About Me

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I am a genealogy enthusiast with over 40 years of experience in assisting others complete their family trees. I love helping others complete their own personal ancestory. I specialize in Research and Data Entry with an emphasis on Southern Research. I am vailable for Lectures on numerous topics and am always open to creating a class on a new Subject. I am a Member of the DAR, the DUP and Acting Vice President of the SCGA


Family Traditions and the genealogist

When I first started my research my husbands grandmother insisted that her father was a merchant from Ireland living in Oklahoma in the early 1900's. He had died shortly before she was born and so she never met him. Apparently her mother traveled back to Texas to see family in 1907 and he died in Oklahomas during her visit. The wife and the mother never got along very well so my grandmothers mother never went back to Oklahoma. He had a step brother living somewhere in Oklahoma in a rest home and his grave was somewhere on the road to Fort Smith Arkansas in a small town called Pittsburg Oklahoma. From grandma Burrow's story a tradition was born. Like all traditions there is always a bit or maybe a lot of truth. It is up to the researcher to prove and disprove the story and glean the facts from among the fiction. Turning over every stone and learning from each clue given.

Facts: According to the 1900 census Grandma's father did live in Oklahoma in the early 1900's. He is buried in a small cemetery near the highway between Texas and Fort Smith Arkansas. The city however was Wilberton and the county Latimer. He was born in Louisiana and adopted as an infant by the Aimes famil,Possible relatives of his own parents. When he was seven or eight his adopted father walked out with an other woman and left he and his mother alone on the Indian Reservation in the Choctaw nation. She remarried a pig farmer and after his death her grandfather changed his name from Ainsworth to Hollenbeck.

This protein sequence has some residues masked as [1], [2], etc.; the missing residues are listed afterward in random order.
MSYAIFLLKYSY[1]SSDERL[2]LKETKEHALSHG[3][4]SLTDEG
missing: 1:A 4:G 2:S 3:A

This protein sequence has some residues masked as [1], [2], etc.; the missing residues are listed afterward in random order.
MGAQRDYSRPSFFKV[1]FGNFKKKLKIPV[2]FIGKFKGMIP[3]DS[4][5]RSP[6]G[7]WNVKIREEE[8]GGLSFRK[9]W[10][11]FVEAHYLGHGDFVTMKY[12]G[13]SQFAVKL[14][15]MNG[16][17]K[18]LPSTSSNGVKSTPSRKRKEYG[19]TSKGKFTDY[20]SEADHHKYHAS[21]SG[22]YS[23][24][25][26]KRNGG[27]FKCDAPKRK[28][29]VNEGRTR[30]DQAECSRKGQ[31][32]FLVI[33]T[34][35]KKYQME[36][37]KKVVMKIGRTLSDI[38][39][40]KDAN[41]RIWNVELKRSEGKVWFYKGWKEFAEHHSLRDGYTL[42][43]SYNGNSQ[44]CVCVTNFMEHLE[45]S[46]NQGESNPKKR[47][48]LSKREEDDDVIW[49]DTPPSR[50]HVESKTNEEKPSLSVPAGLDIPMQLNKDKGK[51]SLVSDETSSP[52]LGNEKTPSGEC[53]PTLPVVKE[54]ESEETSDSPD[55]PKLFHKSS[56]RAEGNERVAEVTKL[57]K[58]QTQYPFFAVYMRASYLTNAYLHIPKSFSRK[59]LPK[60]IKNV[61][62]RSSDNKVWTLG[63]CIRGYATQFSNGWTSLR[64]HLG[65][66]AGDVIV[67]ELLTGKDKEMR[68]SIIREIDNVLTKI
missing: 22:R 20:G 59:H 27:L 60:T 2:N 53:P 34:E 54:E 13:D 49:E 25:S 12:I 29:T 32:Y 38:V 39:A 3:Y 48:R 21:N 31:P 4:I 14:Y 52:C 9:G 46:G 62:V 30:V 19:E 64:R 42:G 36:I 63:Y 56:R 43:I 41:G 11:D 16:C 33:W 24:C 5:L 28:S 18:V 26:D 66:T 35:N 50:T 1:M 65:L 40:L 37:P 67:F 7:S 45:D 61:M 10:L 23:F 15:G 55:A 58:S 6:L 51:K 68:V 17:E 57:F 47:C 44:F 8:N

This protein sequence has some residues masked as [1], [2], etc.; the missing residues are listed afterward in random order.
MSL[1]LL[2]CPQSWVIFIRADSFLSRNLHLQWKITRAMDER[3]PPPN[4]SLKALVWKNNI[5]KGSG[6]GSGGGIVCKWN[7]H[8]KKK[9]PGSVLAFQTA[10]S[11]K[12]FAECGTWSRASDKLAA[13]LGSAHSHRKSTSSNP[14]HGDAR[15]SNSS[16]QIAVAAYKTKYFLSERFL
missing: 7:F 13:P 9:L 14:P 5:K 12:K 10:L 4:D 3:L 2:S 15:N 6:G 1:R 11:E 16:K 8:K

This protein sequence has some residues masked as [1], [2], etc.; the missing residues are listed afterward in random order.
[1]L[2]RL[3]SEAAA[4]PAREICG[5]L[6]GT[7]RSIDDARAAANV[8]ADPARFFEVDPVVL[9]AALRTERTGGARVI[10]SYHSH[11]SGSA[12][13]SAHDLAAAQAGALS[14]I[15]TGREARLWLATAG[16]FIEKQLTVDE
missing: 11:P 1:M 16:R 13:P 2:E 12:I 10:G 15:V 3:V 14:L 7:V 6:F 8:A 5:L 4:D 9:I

Did the traditions match the facts? No but the clues were there and by listening and then searching the clues the facts became apparant. So often the genealogist gets caught up in the traditions and forgets that they may not be the whole story. Or even sadder they may get caught up in the facts and not look for the stories that made their ancestors real people. Both are important and alone neither tell a complete story. Combining the facts with the traditions lead to a good history of your family.

1 comment:

  1. I did enjoy this reminder. Our family had a story floating around about an ancestor that committed murder because someone was "messing" with his daughter. After getting our hands on court records he was indeed tried for murder (found innocent) but the facts tend to lead to someone "messing" with his soon to be wife not a daughter.